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Austin Mackell

Austin Mackell

Austin Mackell

I’ve been in Egypt’s prisons. Only strong government action saved me Add to ...

The Canadian government must stand up for the rights of its citizens, in particular those of John Greyson and Tarek Loubani, who have been locked up in Egypt for nearly two months. Mr. Greyson, a filmmaker, and Mr. Loubani, a doctor, were respectively filming and treating protesters at a a rally against the military government when they were arrested. They have just had their custody extended for another 45 days – all without charges being laid.

It all reads like an even scarier and more serious version of the confrontation that two colleagues and I had with the Egyptian government in 2012. We were arrested in an industrial town in the Nile delta while trying to interview a dissident union leader. We were held for three days, then charged with “incitement” – specifically it was alleged that we had promised money to children if they threw rocks at a police station. Thankfully we were out of custody in a matter of days, but the charges against us and the accompanying travel ban would take much longer to be done with.

The point of our arrests then, as it is now with Mr. Greyson and Mr. Loubani, was to furnish the government with fodder for its Blame The Foreigners campaign – complete with widely mocked but not entirely ineffective advertisements asking “why tell the foreigner anything?” We provided foreign faces to point to: “See! The spies are real! We even caught one!” A moment of profound absurdity arose when we heard that our case had been mentioned by the defence lawyers of the deposed dictator Hosni Mubarak, as evidence of the ongoing foreign plot – the mysterious “third hand” that had been responsible, rather than Mr. Mubarak or forces under his control, for murdering protesters.

Of course, the great hypocrisy of the situation is that it the military junta, which is even more brutal in its current incarnation than it was in 2012, is dependent on foreign governments for money, equipment and training, not to mention diplomatic support and recognition. This dependency means that they are very vulnerable to diplomatic pressure, especially from Western governments – but it has to come from the government.

In my case, months and months passed during which I became quite familiar with the staff at my embassy. They weren’t the types to complain, but it became clear after a while that they were often being stonewalled just as much by the minister’s office back in Canberra as they were by the Egyptian authorities. The Australian foreign minister, despite a great deal of pressure from my friends, family and union, resisted taking action himself, instead referring to the robust efforts taken by the consular staff.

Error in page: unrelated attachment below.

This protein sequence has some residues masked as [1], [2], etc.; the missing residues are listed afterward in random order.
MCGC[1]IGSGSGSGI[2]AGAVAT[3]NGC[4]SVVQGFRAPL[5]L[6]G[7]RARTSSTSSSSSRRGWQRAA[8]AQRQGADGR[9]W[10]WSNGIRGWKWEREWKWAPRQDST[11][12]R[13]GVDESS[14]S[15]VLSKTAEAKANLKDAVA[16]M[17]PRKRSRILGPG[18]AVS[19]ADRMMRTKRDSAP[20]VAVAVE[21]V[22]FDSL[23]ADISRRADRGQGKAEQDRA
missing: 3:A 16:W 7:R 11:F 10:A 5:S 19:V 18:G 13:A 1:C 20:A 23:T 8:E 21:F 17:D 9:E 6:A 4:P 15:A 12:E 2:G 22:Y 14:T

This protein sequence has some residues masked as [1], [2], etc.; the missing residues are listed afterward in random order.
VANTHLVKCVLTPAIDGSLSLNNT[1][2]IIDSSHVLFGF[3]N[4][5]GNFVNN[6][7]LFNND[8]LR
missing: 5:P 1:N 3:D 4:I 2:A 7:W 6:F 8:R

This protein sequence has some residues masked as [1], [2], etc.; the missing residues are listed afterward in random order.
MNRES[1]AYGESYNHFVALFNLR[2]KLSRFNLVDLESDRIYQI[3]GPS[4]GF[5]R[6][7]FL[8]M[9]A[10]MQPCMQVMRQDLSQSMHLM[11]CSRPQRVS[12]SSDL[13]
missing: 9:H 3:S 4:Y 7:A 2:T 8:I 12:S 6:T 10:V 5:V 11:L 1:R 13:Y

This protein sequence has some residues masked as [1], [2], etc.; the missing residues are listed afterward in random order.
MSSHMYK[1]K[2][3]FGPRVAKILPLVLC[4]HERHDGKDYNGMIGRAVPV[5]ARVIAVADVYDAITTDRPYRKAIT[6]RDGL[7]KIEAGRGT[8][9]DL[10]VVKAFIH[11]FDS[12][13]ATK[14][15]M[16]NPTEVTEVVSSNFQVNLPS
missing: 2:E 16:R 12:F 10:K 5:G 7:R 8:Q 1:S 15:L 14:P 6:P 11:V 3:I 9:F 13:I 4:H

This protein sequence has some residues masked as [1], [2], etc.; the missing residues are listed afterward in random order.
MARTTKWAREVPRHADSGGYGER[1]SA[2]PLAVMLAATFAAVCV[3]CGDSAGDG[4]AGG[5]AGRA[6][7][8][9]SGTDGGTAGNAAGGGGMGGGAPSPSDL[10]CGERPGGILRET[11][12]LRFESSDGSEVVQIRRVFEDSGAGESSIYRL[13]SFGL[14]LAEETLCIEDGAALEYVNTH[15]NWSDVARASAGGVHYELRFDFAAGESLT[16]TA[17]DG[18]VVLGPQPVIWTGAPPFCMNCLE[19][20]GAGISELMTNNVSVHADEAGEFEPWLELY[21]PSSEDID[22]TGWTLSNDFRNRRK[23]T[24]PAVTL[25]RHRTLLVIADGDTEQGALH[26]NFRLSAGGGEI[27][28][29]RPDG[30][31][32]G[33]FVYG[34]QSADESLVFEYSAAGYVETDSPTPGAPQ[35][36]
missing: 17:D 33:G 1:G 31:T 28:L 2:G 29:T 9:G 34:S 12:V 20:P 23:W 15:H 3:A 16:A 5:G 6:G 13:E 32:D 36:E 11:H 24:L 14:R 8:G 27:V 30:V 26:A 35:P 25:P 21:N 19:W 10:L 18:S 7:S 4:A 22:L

For more than six months, these diplomatic efforts produced no result. Then, ahead of a trip to Egypt and fearful of the media storm that would result from him coming and going and leaving me stuck there, he finally made a direct mention of my case to the Egyptian ambassador to Australia. A week later the charges had all been dropped.

Diplomatic staff from middle powers such as Australia and Canada, it will shock nobody to hear, are not actually that big of a deal in a large developing-world capital such as Cairo. When the elected government starts to make a noise, it certainly does get noticed.

The situation for Mr. Loubani and Mr. Greyson is much more serious than mine was, as the junta, having lost power and regained it since then, has taken the gloves off. The more severe (they are still in jail) and more arbitrary (they haven’t even been charged) nature of the persecution faced by the two Canadian men is testament to this.

Canada’s patchy history of defending its citizens abroad must make the families of the jailed men very nervous, given the recent stabbing death of a French teacher, also grabbed off the streets of Cairo and locked up, then killed by fellow prisoners.

Foreign Minister John Baird and Prime Minister Stephen Harper have made a good start, by publicly objecting to the arrests and communicating with senior Egyptian officials, but given the rapidly increasing political tensions in Egypt, they can’t wait months for a result. They must maintain urgent pressure and bring their citizens home, and demand an immediate release. Patience, in this case, is not a virtue.

There is no time to delay.

Austin Mackell is a freelance journalist who spent two years reporting from Egypt following the 2011 uprising. He now lives in Quito, Ecuador.

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